Beyond its practicalities, concrete can be a highly sought-after look, from Bucharest’s old brutalist architecture to the modern industrial aesthetic of a kitchen floor or worktop in a London townhouse. And concrete’s diversity translates to its reception too, with opinions divided on its appearance.
Concrete is used in buildings all over the world, but you can’t miss the ones where the concrete is exposed to the elements. The intentional use of such a building material created angular geometric structures that sit boldly on the skyline, with some seeing a raw beauty and some seeing something cold, ugly and brutal. And that’s the question. Concrete architecture—beauty or beast?
Dr Paiola Favaro of UNSW Built Environment says that there is much to love about buildings that are tarnished as ‘brutalist’, and though the name denotes something serious and harsh, concrete buildings aren’t the monster we may think they are.
“It’s not a case that a concrete building is always ugly, and if you look closer, you will see there are some very beautiful buildings designed in concrete,” she says. “If the architect can express the building well and it works within the context of other buildings in the same area, it can really add something to the urban fabric.”
Dr Favaro says that the term ‘brutalist’ is often used to simplify concrete buildings, and that we often unfairly group all concrete buildings together with the very worst examples of brutalist architecture, confusing the carefully considered concrete structures with ones made purely for practicality.
“Some have good composition, good sense of materiality, good logic and proportion… so to call every example of exposed concrete architecture ‘brutalist’ is a mistake,” she says. “Also, thinking purely about brutalism as a style is very simplistic. I prefer to think about the quality of concrete as a material with infinite possibilities.”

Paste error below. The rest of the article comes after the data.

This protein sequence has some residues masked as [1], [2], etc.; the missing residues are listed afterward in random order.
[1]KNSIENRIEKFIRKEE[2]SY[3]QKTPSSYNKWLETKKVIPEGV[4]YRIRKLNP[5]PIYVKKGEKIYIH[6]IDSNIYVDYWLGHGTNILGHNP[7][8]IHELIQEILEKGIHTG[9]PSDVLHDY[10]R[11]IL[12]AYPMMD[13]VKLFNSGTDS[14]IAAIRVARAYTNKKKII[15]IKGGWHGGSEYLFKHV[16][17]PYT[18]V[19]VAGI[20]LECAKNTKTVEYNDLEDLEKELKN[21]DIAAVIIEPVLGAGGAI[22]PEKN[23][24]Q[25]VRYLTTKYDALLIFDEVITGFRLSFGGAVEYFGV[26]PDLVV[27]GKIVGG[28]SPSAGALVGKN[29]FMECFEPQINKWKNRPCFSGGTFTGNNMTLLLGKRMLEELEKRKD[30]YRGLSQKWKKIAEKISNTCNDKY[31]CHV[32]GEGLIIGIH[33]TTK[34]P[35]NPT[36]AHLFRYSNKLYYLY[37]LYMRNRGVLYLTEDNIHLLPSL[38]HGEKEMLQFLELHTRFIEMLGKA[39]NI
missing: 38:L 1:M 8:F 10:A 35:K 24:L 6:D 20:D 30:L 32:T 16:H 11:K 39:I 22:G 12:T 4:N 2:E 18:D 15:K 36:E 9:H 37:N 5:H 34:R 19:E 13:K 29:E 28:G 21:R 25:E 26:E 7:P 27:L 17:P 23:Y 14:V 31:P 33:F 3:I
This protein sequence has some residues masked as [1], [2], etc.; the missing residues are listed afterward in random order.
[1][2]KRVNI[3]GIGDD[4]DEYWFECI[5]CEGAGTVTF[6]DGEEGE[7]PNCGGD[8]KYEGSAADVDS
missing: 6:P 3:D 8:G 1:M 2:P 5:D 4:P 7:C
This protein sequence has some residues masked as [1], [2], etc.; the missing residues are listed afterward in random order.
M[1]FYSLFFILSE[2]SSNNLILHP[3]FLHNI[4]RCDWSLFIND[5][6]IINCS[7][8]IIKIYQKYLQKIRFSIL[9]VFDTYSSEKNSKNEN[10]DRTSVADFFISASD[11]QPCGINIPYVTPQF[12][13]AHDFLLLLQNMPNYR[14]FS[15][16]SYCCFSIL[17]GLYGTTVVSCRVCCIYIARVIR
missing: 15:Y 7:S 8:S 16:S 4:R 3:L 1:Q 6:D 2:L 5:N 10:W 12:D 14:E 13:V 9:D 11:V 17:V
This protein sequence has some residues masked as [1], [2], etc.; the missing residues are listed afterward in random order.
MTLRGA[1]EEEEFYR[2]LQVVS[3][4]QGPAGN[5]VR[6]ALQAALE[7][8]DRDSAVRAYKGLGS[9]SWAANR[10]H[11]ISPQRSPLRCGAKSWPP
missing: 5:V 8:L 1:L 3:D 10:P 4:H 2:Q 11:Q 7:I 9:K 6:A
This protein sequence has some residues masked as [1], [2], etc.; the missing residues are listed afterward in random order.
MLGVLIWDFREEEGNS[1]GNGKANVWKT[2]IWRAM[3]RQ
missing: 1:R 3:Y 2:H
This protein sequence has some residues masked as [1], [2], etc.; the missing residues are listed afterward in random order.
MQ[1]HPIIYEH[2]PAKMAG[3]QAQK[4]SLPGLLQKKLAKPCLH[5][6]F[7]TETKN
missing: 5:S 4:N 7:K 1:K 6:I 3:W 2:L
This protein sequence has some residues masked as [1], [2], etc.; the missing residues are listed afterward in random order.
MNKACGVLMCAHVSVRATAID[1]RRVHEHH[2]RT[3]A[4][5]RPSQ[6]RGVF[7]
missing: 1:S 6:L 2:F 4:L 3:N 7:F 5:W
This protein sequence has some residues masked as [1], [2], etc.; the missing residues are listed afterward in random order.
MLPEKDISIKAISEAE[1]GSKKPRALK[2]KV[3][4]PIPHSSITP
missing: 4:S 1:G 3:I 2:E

One of the most iconic and famous concrete buildings is the Sydney Opera House, which Dr Favaro says is proof of the possibilities of concrete beyond just ‘holding things up’.
“Suddenly, rich, plastic, spatial organisations with curved textured walls and ribs—unimaginable before this time—were visible to professionals and the general public alike,” she says.
And now we see many public and commercial buildings, like universities, schools, hospitals and other government buildings, using concrete as the primary material—and not just because the concrete material is a practical choice for such vast structures.
According to Dr Favaro, concrete is the material of choice as a statement of strength in the permanence of public institutions:
“They have a very enduring presence. Concrete itself gives institutions a gravitas, solidity and presence, she says. “You can appreciate the nuances of the light and the shadow on the façade, and it emphasises the other particularities of the building,” she says.
While there may always be those who regard concrete as a brutalist aesthetic, Dr Favaro says that any developer with enough credibility and sensibility would be able to “maintain not only the existing structure and construction system, but the building’s expressive rough concrete exterior, its aesthetic and texture quality, and possibly adapt it to a new life.”
We need to reconsider the value of concrete buildings, as the way that we treat buildings labelled ‘brutalist’ today will shape our architectural history.
“We need to appreciate that these buildings have aesthetic qualities which will continue to tell stories about a particular time and place in history,” Dr Favaro says. “We must reconsider concrete’s legacy and rely on architects, engineers and construction to find new expressive, structural and sustainable uses of this versatile material in the future of our cities.”
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